I think Thread.sleep, which was introduced in core.thread in 2.020, is 
 broken on Win32. No matter what value I pass to the function, it 
 merely sleeps for 1 millisecond. Looks like the problem is here:

   period = period < TICKS_PER_MILLI ?     1 : // 
 <------------------------------------------------- BUG?
     period / TICKS_PER_MILLI;

 Should it be testing if period is greater than MAX_SLEEP_MILLS, rather 
 than less than TICKS_PER_MILLI?

think I'm going to remove it.

with this check in place. The sleep parameter uses a 100ns resolution, so to sleep for one millisecond you must use 10_000, while to sleep for one second it's 10_000_000. This isn't the same as Windows, which uses a millisecond resolution. I've tested this routine on Windows, however, and have verified that it works correctly. The docs are wrong however, as they say 500 = one millisecond. I'll fix that.

Now you tell me :-) Win32's Sleep(50) seems to be the same as Thread.sleep(500_000). Is that right?

Yup. There should probably be some sort of TimeSpan struct to help prevent these mistakes. Aean
Nov 01 2008
next sibling parent reply John C <johnch_atms hotmail.com> writes:
Sean Kelly Wrote:

 John C wrote:
 Sean Kelly Wrote:
 
 Sean Kelly wrote:
 John C wrote:
 I think Thread.sleep, which was introduced in core.thread in 2.020, is 
 broken on Win32. No matter what value I pass to the function, it 
 merely sleeps for 1 millisecond. Looks like the problem is here:

   period = period < TICKS_PER_MILLI ?     1 : // 
 <------------------------------------------------- BUG?
     period / TICKS_PER_MILLI;

 Should it be testing if period is greater than MAX_SLEEP_MILLS, rather 
 than less than TICKS_PER_MILLI?

think I'm going to remove it.

with this check in place. The sleep parameter uses a 100ns resolution, so to sleep for one millisecond you must use 10_000, while to sleep for one second it's 10_000_000. This isn't the same as Windows, which uses a millisecond resolution. I've tested this routine on Windows, however, and have verified that it works correctly. The docs are wrong however, as they say 500 = one millisecond. I'll fix that.

Now you tell me :-) Win32's Sleep(50) seems to be the same as Thread.sleep(500_000). Is that right?

Yup. There should probably be some sort of TimeSpan struct to help prevent these mistakes. Aean

That's why I wrote Mango's TimeSpan way back when...
Nov 01 2008
parent reply Christopher Wright <dhasenan gmail.com> writes:
John C wrote:
 Sean Kelly Wrote:
 
 John C wrote:
 Win32's Sleep(50) seems to be the same as Thread.sleep(500_000). Is that right?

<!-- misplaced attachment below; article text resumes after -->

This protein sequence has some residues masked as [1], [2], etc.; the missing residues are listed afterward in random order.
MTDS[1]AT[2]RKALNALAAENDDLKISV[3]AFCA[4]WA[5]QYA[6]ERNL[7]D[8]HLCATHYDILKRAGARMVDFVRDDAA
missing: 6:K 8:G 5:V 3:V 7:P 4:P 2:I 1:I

prevent these mistakes. Aean

That's why I wrote Mango's TimeSpan way back when...

Unfortunately, at the moment, that would mean putting TimeSpan into druntime (dcore?), which probably isn't going to happen. I hope that TimeSpan can make its way into a core part of Tango eventually. Socket, for instance, uses struct timeval directly -- if I recall correctly, client code has to construct timevals, and there's no constructor provided.
Nov 01 2008
parent reply "Steven Schveighoffer" <schveiguy yahoo.com> writes:
"Christopher Wright" wrote
 John C wrote:
 Sean Kelly Wrote:

 John C wrote:
 Win32's Sleep(50) seems to be the same as Thread.sleep(500_000). Is 
 that right?

prevent these mistakes. Aean

That's why I wrote Mango's TimeSpan way back when...

Unfortunately, at the moment, that would mean putting TimeSpan into druntime (dcore?), which probably isn't going to happen. I hope that TimeSpan can make its way into a core part of Tango eventually. Socket, for instance, uses struct timeval directly -- if I recall correctly, client code has to construct timevals, and there's no constructor provided.

Tango uses TimeSpan in most places (including Socket) except for core, which can't depend on other libs (TimeSpan resides in tango.time.Time). In places where TimeSpan cannot be used, or where it was deemed undesirable, a double representing seconds is used. My original intention for TimeSpan was for it to be in core for this reason, but I was overruled. If I had it my way, TimeSpan would be the only representation of time in Tango. -Steve
Nov 02 2008
parent Sean Kelly <sean invisibleduck.org> writes:
Steven Schveighoffer wrote:
 "Christopher Wright" wrote
 John C wrote:
 Sean Kelly Wrote:

 John C wrote: